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Real Lives CAFOD’s work in Zambia
Why does CAFOD work in Zambia? <ul><li>Zambia is a poor country. </li></ul><ul><li>There is great need  </li></ul><ul><li>...
What makes Zambia poor? <ul><li>About 16% of people  are living with AIDS  or HIV. </li></ul><ul><li>50% are unemployed </...
Who does CAFOD help? <ul><li>The Myambo family lives in Southern Zambia, </li></ul><ul><li>in the village of Kalisowe, 56 ...
CAFOD has provided <ul><li>Two water pumps for their village – one is solar powered. </li></ul><ul><li>The water supplies ...
Before the pumps… <ul><li>During the drought, people were walking up to 15 km to a water supply. Then they had to dig to r...
Clean water means health: <ul><li>Less walking to collect water. </li></ul><ul><li>Clean water does not carry disease. </l...
<ul><li>“ We used to share dirty water with the animals but now we have clean water.”   </li></ul><ul><li>Anolaska Myambo,...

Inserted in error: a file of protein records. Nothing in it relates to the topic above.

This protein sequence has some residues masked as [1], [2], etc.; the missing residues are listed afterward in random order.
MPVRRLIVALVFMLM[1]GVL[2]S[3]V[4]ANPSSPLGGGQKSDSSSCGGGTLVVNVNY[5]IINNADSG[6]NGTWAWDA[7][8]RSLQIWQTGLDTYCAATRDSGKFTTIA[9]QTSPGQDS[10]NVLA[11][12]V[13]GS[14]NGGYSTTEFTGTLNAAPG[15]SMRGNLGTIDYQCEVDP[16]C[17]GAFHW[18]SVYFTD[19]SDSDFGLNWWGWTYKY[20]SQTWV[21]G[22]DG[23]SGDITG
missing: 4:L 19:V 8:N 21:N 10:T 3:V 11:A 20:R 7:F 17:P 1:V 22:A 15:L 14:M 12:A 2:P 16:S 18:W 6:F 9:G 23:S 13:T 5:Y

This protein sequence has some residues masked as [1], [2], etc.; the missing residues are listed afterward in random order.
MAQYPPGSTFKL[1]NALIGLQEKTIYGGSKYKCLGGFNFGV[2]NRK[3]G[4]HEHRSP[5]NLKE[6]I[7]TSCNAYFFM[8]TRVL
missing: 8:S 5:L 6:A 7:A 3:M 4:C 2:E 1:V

The water pumps mean more free time for  games, music and growing vegetables. “ When I’m free I like  reading and playing....
The school garden <ul><li>Provides both training in agricultural skills and food to eat and sell. </li></ul><ul><li>This i...
<ul><li>“ The school garden is really good … Before the garden there was no source of income. Now we can sell tomatoes and...
Extreme weather means … <ul><li>During the rainy season, the village was completely cut off  by the rivers so children cou...
So CAFOD helped … <ul><li>the ministry of education makes radio programmes. </li></ul><ul><li>CAFOD helps to broadcast on ...
<ul><li>“ I’m studying  grade 5 in the  community  school.…  In the other  schools you  have to pay  school fees  but here...